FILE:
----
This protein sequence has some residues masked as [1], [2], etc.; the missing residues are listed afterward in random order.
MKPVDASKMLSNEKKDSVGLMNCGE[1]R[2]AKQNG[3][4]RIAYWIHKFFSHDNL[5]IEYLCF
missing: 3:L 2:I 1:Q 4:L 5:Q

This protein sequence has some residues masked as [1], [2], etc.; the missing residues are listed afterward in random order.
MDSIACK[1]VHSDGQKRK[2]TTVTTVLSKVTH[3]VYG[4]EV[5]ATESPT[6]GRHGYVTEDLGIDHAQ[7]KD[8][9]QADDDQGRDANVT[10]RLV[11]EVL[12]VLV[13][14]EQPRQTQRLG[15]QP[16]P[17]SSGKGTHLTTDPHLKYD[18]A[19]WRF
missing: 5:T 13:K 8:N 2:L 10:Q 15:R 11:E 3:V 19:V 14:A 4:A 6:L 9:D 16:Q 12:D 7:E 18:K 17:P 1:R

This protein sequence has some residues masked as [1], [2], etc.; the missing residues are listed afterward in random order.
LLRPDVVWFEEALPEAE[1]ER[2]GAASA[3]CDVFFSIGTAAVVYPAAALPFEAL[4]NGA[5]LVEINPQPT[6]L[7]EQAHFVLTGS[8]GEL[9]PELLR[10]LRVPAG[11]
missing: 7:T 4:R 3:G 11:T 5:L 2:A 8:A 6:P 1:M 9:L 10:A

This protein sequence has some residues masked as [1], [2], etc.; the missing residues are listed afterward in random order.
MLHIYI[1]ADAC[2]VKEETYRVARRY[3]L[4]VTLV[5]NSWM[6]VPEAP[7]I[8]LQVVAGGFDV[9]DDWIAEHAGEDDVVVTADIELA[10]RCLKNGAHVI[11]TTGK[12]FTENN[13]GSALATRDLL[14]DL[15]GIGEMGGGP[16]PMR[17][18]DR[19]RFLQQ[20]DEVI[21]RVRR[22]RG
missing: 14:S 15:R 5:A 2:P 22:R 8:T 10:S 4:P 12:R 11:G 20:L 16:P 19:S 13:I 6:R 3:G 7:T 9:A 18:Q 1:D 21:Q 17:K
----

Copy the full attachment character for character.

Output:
This protein sequence has some residues masked as [1], [2], etc.; the missing residues are listed afterward in random order.
MKPVDASKMLSNEKKDSVGLMNCGE[1]R[2]AKQNG[3][4]RIAYWIHKFFSHDNL[5]IEYLCF
missing: 3:L 2:I 1:Q 4:L 5:Q

This protein sequence has some residues masked as [1], [2], etc.; the missing residues are listed afterward in random order.
MDSIACK[1]VHSDGQKRK[2]TTVTTVLSKVTH[3]VYG[4]EV[5]ATESPT[6]GRHGYVTEDLGIDHAQ[7]KD[8][9]QADDDQGRDANVT[10]RLV[11]EVL[12]VLV[13][14]EQPRQTQRLG[15]QP[16]P[17]SSGKGTHLTTDPHLKYD[18]A[19]WRF
missing: 5:T 13:K 8:N 2:L 10:Q 15:R 11:E 3:V 19:V 14:A 4:A 6:L 9:D 16:Q 12:D 7:E 18:K 17:P 1:R

This protein sequence has some residues masked as [1], [2], etc.; the missing residues are listed afterward in random order.
LLRPDVVWFEEALPEAE[1]ER[2]GAASA[3]CDVFFSIGTAAVVYPAAALPFEAL[4]NGA[5]LVEINPQPT[6]L[7]EQAHFVLTGS[8]GEL[9]PELLR[10]LRVPAG[11]
missing: 7:T 4:R 3:G 11:T 5:L 2:A 8:A 6:P 1:M 9:L 10:A

This protein sequence has some residues masked as [1], [2], etc.; the missing residues are listed afterward in random order.
MLHIYI[1]ADAC[2]VKEETYRVARRY[3]L[4]VTLV[5]NSWM[6]VPEAP[7]I[8]LQVVAGGFDV[9]DDWIAEHAGEDDVVVTADIELA[10]RCLKNGAHVI[11]TTGK[12]FTENN[13]GSALATRDLL[14]DL[15]GIGEMGGGP[16]PMR[17][18]DR[19]RFLQQ[20]DEVI[21]RVRR[22]RG
missing: 14:S 15:R 5:A 2:P 22:R 8:T 10:S 4:P 12:R 11:G 20:L 16:P 19:S 13:I 6:R 3:G 7:T 9:A 18:Q 1:D 21:Q 17:K